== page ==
NYU Student Discovers 900-Year-Old Irish Brooch

An NYU student discovered an 12th century Irish brooch in Connemara. (Photo courtesy NYU)

By Adam Farley, Deputy Editor
August / September 2016

An Irish American New York University student made a once-in-a-lifetime discovery in July when she spotted what turned out to be a 12th century kite brooch (pictured right) in the sand on Omey Island, near Cleggan, in Connemara, an area long associated with burials and pilgrimage.

McKenna McFadden, a film and television production major minoring in Irish studies at Glucksman Ireland House, made the discovery while touring the area with Connemara-based archeologist Michael Gibbons during a summer NYU program in Ireland.

McKenna McFadden on Omey Beach. Photo courtesy NYU.

 

“I found it while looking at rabbit burrows in the dirt deposits at the back of the beach. I looked down and saw the back of the brooch sticking out of the sand,” she told Irish America. “When I picked it up, I really wasn’t sure what it was, but it looked cool! I was curious as to what it was, but I figured it was something that someone lost a few years ago.”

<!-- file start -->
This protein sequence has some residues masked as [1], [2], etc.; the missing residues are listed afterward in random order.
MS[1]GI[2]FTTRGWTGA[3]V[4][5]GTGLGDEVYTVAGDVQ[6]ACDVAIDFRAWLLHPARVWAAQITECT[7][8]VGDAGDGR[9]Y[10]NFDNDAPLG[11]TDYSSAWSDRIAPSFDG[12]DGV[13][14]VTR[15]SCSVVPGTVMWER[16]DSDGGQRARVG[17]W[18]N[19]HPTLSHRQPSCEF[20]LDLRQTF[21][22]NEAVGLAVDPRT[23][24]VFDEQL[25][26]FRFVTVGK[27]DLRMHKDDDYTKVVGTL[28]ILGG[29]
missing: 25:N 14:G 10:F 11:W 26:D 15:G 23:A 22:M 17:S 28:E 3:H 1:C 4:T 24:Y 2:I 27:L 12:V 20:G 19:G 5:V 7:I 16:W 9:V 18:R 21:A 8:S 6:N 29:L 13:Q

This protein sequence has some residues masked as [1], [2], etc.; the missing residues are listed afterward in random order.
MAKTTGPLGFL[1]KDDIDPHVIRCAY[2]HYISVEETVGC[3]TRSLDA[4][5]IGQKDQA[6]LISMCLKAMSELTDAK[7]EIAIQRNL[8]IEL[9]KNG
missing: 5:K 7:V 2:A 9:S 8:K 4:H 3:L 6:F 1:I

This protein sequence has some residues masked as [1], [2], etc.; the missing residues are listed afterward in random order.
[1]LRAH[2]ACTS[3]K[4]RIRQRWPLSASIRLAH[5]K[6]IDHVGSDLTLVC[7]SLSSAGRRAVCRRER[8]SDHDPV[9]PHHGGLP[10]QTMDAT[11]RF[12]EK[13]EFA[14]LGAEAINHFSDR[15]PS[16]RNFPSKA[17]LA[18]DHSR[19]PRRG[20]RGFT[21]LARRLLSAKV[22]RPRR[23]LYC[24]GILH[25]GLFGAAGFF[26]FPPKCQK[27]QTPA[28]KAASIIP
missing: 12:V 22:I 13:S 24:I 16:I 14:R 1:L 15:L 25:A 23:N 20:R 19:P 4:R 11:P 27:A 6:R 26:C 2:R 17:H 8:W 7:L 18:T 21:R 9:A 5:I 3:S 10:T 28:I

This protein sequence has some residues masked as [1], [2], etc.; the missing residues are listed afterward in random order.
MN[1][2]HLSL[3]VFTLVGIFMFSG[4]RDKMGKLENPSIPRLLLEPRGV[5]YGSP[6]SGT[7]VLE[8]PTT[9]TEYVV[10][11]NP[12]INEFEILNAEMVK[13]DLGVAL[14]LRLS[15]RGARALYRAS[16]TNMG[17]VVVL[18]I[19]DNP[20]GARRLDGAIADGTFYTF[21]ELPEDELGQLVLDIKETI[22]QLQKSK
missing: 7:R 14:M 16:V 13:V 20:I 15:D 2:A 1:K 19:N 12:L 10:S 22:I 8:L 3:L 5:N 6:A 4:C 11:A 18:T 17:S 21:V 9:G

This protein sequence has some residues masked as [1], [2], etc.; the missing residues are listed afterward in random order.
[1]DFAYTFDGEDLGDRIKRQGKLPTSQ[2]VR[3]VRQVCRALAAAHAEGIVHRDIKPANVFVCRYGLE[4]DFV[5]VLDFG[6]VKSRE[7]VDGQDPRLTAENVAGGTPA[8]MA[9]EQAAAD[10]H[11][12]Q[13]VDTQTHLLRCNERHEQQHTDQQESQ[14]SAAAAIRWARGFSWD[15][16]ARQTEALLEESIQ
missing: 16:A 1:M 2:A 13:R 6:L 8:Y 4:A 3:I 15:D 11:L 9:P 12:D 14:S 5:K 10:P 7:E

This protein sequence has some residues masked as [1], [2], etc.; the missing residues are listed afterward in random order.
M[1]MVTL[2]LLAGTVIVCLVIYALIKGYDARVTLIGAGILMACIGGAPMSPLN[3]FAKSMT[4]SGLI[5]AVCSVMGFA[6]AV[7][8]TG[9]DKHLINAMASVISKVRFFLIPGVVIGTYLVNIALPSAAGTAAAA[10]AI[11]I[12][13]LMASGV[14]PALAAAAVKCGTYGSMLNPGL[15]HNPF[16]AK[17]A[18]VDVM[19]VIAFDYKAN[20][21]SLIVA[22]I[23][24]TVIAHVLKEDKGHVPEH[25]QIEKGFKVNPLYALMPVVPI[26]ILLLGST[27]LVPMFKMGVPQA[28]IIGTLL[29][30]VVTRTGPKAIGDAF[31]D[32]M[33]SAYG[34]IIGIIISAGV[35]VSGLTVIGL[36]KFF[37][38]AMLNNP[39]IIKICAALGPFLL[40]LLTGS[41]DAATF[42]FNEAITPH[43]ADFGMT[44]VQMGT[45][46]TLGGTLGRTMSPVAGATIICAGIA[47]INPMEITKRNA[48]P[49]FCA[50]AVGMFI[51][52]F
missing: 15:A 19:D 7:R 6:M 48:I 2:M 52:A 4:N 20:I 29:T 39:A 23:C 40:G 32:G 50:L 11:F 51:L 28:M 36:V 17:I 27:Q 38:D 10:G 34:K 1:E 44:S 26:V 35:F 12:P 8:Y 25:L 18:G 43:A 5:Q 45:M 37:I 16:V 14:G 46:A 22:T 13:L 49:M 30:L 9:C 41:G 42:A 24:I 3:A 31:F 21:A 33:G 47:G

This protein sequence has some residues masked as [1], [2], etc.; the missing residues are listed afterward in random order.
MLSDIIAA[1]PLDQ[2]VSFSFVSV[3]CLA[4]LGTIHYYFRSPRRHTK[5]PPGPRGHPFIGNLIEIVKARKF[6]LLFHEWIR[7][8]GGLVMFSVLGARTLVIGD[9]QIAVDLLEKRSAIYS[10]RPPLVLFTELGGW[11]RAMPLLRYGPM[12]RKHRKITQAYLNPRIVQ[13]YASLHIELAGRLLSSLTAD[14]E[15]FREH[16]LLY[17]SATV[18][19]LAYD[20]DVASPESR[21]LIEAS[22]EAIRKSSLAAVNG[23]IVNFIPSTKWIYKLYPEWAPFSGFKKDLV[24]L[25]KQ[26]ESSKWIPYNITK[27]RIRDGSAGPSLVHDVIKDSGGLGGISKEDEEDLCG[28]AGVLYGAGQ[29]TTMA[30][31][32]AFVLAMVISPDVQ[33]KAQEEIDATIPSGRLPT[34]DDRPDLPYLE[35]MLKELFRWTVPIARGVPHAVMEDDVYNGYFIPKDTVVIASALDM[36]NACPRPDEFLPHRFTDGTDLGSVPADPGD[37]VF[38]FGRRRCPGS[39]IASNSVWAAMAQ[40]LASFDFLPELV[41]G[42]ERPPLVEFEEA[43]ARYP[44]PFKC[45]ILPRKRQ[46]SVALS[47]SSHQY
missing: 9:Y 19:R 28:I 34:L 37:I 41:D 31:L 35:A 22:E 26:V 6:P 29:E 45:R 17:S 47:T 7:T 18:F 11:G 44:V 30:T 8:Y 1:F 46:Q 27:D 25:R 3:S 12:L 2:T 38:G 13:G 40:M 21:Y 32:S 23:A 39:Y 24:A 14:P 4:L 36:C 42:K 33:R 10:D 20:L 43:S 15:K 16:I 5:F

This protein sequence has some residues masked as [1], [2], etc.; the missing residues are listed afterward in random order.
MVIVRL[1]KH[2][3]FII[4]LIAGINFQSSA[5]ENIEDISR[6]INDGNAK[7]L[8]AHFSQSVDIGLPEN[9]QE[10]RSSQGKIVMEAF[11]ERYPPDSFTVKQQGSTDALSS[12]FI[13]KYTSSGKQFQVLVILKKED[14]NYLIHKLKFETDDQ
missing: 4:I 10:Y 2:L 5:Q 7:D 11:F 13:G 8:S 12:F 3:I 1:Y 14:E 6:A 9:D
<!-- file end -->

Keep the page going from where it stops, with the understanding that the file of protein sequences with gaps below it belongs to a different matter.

When she showed the brooch to Gibbons, he “freaked out,” she said. The provenance of the ancient brooch, which would have been used to fasten a cloak or shawl, was verified by Galway city heritage officer Jim Higgins.

“I couldn’t believe that I just stumbled across it,” she said. McFadden has since donated the brooch to the National Museum of Ireland. ♦

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